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Crows, 1766

Maruyama Okyo, Japanese

The eighteenth century in Japan saw a new influx of realism in painting best exemplified by the innovative work of Maruyama Ōkyo. A major factor in the development of his style was his direct and intensive study of nature, though he was also influenced by Chinese and Western realism. His interest in natural forms did lead to some criticism that in rendering his subjects he was too concerned with physical appearance; nevertheless, his work enjoyed wide popular appeal.

In this striking pair of screens, clumps of young bamboo and a gnarled plum tree beside a stream provide the setting for a group of crows in flight and at rest. Soft washes of gray ink and gold convey the feeling of dense fog and evoke a sense of deep space. Nine birds are boldly rendered in thick, textured brushstrokes in varying tones of gray and black, achieved by laying down the ink with the side of the brush. Every attitude of the crows as they dart up, swoop down, and rest of the ground reveals the artist’s patient study of the actual birds. Painted when Ōkyo was thirty-three years old, the startling realism of the cawing birds and the detailed observation of natural form are characteristic of his work, though these screens demonstrate a free ink style that is rarely found in works of his youth.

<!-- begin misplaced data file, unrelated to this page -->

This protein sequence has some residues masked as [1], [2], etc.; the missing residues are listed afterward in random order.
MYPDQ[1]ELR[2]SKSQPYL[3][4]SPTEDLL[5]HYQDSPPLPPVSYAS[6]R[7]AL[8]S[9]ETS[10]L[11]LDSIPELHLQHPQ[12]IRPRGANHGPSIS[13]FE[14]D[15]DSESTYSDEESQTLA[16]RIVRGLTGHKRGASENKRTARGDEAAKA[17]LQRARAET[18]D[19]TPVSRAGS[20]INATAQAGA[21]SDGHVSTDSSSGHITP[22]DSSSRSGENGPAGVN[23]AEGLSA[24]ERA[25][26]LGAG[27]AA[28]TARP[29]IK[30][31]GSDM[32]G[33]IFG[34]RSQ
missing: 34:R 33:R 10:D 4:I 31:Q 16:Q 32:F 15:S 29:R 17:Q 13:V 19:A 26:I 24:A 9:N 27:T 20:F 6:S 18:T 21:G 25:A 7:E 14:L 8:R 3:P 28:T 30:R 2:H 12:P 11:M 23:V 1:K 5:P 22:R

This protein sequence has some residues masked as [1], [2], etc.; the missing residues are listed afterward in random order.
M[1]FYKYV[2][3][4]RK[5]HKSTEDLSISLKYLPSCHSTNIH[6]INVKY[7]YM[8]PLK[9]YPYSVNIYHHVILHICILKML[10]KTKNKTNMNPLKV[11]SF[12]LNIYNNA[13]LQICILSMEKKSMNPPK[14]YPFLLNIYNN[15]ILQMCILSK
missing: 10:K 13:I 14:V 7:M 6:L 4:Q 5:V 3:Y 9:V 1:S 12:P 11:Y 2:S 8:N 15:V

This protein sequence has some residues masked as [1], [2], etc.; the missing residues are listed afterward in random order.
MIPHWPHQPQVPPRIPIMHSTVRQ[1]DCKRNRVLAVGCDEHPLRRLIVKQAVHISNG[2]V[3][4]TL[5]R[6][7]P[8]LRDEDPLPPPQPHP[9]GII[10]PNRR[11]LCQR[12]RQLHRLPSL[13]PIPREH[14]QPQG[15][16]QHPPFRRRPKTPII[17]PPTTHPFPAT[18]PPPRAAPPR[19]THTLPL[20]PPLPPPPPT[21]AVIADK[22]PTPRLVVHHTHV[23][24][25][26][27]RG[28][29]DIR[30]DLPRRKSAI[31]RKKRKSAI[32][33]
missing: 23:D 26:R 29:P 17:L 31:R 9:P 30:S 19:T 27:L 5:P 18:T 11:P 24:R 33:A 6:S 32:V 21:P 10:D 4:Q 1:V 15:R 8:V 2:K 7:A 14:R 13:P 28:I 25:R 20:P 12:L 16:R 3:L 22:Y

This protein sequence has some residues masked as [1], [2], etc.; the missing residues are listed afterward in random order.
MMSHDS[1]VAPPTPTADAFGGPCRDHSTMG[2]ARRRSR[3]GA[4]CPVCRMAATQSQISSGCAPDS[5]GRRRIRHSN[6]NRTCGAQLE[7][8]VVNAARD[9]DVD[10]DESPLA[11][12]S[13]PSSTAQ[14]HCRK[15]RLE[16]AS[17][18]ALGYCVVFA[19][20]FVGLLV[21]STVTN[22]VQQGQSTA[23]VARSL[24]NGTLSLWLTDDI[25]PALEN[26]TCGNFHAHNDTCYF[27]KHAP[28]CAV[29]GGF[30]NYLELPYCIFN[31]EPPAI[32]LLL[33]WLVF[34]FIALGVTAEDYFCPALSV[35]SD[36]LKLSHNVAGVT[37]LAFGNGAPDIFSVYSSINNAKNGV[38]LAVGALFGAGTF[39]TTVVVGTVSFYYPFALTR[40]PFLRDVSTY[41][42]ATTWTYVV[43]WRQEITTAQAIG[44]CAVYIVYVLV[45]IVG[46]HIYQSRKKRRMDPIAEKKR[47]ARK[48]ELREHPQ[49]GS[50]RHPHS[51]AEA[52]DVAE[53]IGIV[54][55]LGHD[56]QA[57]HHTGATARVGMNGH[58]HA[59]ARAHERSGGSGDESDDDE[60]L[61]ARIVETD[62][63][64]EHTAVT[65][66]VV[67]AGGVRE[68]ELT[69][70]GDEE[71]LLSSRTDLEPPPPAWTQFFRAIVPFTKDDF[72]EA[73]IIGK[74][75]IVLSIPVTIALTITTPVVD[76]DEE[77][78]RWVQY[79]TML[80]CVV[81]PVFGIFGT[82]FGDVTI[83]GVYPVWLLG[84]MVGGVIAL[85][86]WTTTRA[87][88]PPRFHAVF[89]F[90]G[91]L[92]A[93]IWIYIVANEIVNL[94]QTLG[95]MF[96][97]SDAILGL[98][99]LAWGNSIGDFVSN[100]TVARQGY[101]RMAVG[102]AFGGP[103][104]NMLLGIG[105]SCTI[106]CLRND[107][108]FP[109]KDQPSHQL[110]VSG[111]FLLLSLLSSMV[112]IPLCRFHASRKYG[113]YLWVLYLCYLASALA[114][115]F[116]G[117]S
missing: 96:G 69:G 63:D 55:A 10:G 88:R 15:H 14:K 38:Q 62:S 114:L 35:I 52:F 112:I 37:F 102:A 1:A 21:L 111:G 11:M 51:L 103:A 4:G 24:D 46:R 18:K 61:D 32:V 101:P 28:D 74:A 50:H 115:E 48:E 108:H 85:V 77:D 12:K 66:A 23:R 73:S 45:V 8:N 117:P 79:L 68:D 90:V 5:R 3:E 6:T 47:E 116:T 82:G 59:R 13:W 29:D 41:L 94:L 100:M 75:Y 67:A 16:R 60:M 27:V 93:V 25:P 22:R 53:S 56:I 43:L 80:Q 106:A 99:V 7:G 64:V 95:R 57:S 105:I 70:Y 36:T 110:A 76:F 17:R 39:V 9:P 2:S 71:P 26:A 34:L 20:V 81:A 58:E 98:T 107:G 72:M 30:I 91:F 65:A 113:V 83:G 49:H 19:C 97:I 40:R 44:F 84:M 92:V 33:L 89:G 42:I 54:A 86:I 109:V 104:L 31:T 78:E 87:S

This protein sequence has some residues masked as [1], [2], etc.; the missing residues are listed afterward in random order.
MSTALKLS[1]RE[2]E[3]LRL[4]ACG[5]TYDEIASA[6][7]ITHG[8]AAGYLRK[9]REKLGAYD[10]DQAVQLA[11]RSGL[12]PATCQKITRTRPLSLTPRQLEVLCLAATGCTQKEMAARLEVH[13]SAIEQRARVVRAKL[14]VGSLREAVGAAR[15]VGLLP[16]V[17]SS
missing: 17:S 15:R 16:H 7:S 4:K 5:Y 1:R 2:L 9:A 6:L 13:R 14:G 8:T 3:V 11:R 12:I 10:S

Bunzo Nakanishi, Kyoto;

(Mayuyama & Co., Ltd., Tokyo);

purchased by Kimbell Art Foundation, Fort Worth, 1969.

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